When organizers of the TomTom Founders Festival offered a prize for young people to flex their innovation muscles, four high school students in Charlottesville stepped up to pitch an app that could help teenagers everywhere.
Four students from St. Anne’s-Belfield School wanted to help fellow teens with something they often do.
“We thought about making a parking app, a shopping app,” recalls Emily Cai. But ultimately they settled on putting things off. All admit they've been known to procrastinate.
“ I don’t know about other students," Cai says. "Maybe they’re better at focusing, but I know that for myself, I’m very distracted, and when I actually need to study I have to isolate myself from my peers.”
For Andy Wood, it’s more subtle. “My problem with procrastination isn’t that I put off starting an assignment," he explains. "It’s that something slips by, and I don’t remember until the last minute about an assignment, and then I have to rush to complete it.”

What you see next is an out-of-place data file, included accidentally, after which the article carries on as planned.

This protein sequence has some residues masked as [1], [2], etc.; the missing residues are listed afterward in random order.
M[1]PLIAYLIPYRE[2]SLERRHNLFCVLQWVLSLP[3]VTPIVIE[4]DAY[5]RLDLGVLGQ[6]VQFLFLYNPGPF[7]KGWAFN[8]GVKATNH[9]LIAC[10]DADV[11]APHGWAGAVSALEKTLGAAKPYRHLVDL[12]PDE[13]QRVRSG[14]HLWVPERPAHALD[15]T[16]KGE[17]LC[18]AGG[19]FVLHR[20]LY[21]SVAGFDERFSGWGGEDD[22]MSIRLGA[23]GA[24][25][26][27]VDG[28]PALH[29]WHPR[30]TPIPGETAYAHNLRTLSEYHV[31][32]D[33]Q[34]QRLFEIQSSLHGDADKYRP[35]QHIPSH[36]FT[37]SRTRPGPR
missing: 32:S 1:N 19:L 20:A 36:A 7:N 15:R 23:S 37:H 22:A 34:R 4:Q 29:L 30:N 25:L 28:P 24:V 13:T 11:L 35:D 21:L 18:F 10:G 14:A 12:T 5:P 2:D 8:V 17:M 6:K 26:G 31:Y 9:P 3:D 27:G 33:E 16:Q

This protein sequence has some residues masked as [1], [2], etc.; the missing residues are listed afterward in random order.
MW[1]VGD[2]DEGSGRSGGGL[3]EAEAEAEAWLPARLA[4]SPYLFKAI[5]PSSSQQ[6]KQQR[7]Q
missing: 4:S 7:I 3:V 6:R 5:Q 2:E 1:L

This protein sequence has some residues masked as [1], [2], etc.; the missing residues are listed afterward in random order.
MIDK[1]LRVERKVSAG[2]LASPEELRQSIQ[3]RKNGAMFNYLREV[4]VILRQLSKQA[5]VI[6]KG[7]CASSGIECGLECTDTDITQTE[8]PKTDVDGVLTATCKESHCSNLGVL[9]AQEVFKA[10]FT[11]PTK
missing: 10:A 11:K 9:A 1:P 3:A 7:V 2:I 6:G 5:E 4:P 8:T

To help, they’ve designed an app that will send reminders about homework to student phones directly from the school office, and Eric Liu says the app may offer incentives to get things done.
“The teacher may give some extra points if you complete these assignments maybe five days before the due date – or on time – something like that," he says.
Coco Wu suggests adding an element of competition.
“Students like to compete with each other, and you could see some kind of ranking – like who gets the most points.”
The students plan to work on their app over the summer – doing more market research and using their prize money -- $500 – to create a company that will launch the service they call Procrastinapp.